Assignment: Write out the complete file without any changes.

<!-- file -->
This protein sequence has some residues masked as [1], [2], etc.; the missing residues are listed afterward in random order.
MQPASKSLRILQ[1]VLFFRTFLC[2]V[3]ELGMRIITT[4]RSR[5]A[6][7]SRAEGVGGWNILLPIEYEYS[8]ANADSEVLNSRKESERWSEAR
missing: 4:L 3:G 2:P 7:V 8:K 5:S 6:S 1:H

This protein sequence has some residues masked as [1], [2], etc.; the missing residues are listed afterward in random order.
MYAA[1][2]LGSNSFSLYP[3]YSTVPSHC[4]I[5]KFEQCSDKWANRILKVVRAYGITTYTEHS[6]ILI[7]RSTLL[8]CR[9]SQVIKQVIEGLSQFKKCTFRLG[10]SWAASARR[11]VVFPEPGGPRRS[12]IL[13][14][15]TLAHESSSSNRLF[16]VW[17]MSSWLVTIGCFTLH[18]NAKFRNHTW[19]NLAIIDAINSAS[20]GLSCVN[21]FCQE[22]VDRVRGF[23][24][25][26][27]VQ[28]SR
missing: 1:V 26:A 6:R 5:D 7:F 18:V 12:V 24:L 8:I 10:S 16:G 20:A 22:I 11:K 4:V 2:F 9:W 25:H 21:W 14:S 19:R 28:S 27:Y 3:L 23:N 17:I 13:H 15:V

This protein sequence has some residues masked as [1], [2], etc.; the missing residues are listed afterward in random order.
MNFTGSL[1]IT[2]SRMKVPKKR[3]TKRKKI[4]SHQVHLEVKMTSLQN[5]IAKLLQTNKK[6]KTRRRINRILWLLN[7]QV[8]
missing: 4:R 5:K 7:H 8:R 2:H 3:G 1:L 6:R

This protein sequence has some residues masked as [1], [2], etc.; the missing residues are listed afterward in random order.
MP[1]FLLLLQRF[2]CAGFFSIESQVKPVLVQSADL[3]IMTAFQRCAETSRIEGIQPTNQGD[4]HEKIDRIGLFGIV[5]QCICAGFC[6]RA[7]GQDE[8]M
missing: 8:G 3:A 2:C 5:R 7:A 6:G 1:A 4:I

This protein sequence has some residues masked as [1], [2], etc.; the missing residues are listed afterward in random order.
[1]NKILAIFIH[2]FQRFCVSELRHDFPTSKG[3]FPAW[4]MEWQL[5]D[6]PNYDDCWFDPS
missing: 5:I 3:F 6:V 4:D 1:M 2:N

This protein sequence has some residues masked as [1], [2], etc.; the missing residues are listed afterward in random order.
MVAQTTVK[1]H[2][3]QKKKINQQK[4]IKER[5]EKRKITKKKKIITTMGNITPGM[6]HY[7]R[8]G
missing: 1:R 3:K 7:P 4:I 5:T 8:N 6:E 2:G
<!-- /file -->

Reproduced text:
This protein sequence has some residues masked as [1], [2], etc.; the missing residues are listed afterward in random order.
MQPASKSLRILQ[1]VLFFRTFLC[2]V[3]ELGMRIITT[4]RSR[5]A[6][7]SRAEGVGGWNILLPIEYEYS[8]ANADSEVLNSRKESERWSEAR
missing: 4:L 3:G 2:P 7:V 8:K 5:S 6:S 1:H

This protein sequence has some residues masked as [1], [2], etc.; the missing residues are listed afterward in random order.
MYAA[1][2]LGSNSFSLYP[3]YSTVPSHC[4]I[5]KFEQCSDKWANRILKVVRAYGITTYTEHS[6]ILI[7]RSTLL[8]CR[9]SQVIKQVIEGLSQFKKCTFRLG[10]SWAASARR[11]VVFPEPGGPRRS[12]IL[13][14][15]TLAHESSSSNRLF[16]VW[17]MSSWLVTIGCFTLH[18]NAKFRNHTW[19]NLAIIDAINSAS[20]GLSCVN[21]FCQE[22]VDRVRGF[23][24][25][26][27]VQ[28]SR
missing: 1:V 26:A 6:R 5:D 7:F 18:V 12:V 24:L 8:I 10:S 16:G 20:A 22:I 11:K 4:V 2:F 9:W 25:H 21:W 14:S 19:R 28:S 27:Y 3:L 23:N 17:I 13:H 15:V

This protein sequence has some residues masked as [1], [2], etc.; the missing residues are listed afterward in random order.
MNFTGSL[1]IT[2]SRMKVPKKR[3]TKRKKI[4]SHQVHLEVKMTSLQN[5]IAKLLQTNKK[6]KTRRRINRILWLLN[7]QV[8]
missing: 4:R 5:K 7:H 8:R 2:H 3:G 1:L 6:R

This protein sequence has some residues masked as [1], [2], etc.; the missing residues are listed afterward in random order.
MP[1]FLLLLQRF[2]CAGFFSIESQVKPVLVQSADL[3]IMTAFQRCAETSRIEGIQPTNQGD[4]HEKIDRIGLFGIV[5]QCICAGFC[6]RA[7]GQDE[8]M
missing: 8:G 3:A 2:C 5:R 7:A 6:G 1:A 4:I

This protein sequence has some residues masked as [1], [2], etc.; the missing residues are listed afterward in random order.
[1]NKILAIFIH[2]FQRFCVSELRHDFPTSKG[3]FPAW[4]MEWQL[5]D[6]PNYDDCWFDPS
missing: 5:I 3:F 6:V 4:D 1:M 2:N

This protein sequence has some residues masked as [1], [2], etc.; the missing residues are listed afterward in random order.
MVAQTTVK[1]H[2][3]QKKKINQQK[4]IKER[5]EKRKITKKKKIITTMGNITPGM[6]HY[7]R[8]G
missing: 1:R 3:K 7:P 4:I 5:T 8:N 6:E 2:G